Quote
"There is absolutely no doubt that the teaching of the toll-houses is the teaching of the Orthodox Church."

And this from  http://stmichaelacademy.org/theo/stjd.htm

"In conclusion, the toll houses are indeed real and a part of the entire teaching of the Orthodox Church in regards to the state of the soul after death. Saint John of Damascus as well as other Church Fathers and the hymnology of the Church all attest to the judgment after death, the frightful testing, and our warring with the spirits in the air. The toll houses are not imaginary, and the soul is not in a state of slumber but active, hence the reason for the Church’s prayers for the dead, as the state of the soul can continually be effected upon until the final judgment." -Hieromonk Dionysios

These are examples of those who insist that we must believe in the toll-houses, and claim that the belief is universal in the Church.

Whoa there, whoa!

The author of this piece of writing, Fr. Dionysius, aka Danny Edmunds, is a nice kid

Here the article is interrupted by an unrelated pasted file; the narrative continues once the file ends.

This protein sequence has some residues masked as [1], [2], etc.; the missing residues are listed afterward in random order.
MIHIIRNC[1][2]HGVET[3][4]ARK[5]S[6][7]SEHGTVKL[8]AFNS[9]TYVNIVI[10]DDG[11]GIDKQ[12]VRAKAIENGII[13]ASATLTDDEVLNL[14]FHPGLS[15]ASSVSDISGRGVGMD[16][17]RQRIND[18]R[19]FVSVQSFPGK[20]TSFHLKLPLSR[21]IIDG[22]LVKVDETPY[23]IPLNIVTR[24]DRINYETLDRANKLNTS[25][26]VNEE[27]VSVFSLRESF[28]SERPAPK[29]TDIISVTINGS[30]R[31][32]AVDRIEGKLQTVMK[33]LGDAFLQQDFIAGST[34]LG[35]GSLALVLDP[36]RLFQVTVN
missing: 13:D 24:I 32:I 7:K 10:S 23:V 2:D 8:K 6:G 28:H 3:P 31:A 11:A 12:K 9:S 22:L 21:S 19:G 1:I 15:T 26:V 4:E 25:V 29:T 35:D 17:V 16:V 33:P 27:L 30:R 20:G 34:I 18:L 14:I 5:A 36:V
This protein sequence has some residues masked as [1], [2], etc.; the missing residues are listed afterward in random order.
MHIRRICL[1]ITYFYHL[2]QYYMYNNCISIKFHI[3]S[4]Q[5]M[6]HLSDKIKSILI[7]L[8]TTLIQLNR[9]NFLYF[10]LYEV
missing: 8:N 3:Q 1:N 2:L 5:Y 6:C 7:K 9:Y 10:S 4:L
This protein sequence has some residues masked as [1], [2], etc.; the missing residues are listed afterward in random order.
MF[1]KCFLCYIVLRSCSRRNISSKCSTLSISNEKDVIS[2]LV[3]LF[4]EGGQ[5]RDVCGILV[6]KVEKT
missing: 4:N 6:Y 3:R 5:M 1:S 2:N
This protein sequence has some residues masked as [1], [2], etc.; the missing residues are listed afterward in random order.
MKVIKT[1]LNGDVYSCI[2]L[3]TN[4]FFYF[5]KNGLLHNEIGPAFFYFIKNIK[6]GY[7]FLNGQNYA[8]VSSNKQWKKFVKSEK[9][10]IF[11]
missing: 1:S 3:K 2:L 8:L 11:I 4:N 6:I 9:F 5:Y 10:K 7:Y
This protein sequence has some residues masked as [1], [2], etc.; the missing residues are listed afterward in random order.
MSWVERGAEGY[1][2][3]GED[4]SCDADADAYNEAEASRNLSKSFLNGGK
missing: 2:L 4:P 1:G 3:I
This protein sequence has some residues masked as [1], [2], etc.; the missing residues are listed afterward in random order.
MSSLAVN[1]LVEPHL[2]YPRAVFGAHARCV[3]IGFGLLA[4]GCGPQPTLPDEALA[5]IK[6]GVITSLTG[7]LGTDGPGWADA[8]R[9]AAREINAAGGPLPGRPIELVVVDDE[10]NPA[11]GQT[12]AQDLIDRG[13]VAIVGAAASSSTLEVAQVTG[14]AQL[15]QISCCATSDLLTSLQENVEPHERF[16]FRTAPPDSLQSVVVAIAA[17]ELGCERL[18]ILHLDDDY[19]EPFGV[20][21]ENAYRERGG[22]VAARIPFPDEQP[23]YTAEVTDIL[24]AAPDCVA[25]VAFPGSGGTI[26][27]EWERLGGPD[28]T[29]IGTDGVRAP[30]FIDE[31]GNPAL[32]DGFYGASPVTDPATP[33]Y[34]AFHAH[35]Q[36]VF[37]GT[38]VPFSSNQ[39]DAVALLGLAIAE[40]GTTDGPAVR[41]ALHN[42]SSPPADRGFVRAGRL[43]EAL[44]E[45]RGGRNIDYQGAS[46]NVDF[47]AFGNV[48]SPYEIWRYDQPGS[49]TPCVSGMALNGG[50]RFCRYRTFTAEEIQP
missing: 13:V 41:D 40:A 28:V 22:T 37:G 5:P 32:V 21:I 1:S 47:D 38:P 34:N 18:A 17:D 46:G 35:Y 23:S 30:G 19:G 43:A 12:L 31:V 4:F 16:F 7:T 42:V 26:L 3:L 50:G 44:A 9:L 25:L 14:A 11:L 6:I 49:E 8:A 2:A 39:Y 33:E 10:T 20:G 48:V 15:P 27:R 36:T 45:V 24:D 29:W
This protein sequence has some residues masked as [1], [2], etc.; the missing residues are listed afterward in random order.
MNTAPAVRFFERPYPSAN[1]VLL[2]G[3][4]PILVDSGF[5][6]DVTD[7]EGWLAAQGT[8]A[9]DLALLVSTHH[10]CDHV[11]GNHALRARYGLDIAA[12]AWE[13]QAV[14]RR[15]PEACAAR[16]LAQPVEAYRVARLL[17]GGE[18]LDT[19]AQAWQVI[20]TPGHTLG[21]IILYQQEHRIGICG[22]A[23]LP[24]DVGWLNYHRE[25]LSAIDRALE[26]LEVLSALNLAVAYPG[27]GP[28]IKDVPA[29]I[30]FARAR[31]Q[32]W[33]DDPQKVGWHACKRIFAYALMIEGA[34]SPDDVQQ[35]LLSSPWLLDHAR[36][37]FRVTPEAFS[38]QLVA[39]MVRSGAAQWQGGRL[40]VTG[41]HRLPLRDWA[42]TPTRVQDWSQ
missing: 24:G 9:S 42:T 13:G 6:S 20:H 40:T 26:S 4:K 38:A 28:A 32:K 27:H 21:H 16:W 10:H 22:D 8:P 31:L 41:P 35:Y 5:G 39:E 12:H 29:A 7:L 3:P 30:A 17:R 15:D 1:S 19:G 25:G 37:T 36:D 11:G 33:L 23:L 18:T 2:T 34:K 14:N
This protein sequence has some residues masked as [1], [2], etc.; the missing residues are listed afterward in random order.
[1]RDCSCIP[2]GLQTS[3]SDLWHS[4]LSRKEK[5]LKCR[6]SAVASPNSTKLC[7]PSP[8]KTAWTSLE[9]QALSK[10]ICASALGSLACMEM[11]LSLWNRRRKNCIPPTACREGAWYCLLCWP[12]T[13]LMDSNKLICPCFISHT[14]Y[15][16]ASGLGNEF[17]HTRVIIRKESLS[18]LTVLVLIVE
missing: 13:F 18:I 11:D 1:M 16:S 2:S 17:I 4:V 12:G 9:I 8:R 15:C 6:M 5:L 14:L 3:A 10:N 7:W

who advanced himself by jumping around jurisdictions, and is currently not with any
recognised Church. I am not sure where he is now-- he graduated from the University
of Florida, and migrated to some faux Church where they made him Archimandrite (at
about age 24!). At one point he got fed up with Orthodoxy and joined the Church of
his childhood, the Roman Catholics, as a Byzantine Catholic. When the Romans wouldn't
let him serve unless he went to one of their seminaries, he got ticked and left them again.
He went to the Synod of Milan, and then left them after a couple of years. With this
background, his espousal of tolls should come as no surprise.
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« Reply #99 on: November 05, 2010, 12:38:38 AM »


This is what I find so puzzling.  Did you not notice the references to the toll-houses in St. Nikolai’s Prologue?


Um, yes!   I translated the Prologue.  In 1979 and 1980 I had the great joy of being given the obedience of working with Mother Maria (Rule) on the first English translation of the Prologue of Saint Nikolai Velimirovic, working in the same room at the monastery of Zica which had been his library and study.  This was published by Lazarica Press Birmingham in 4 volumes.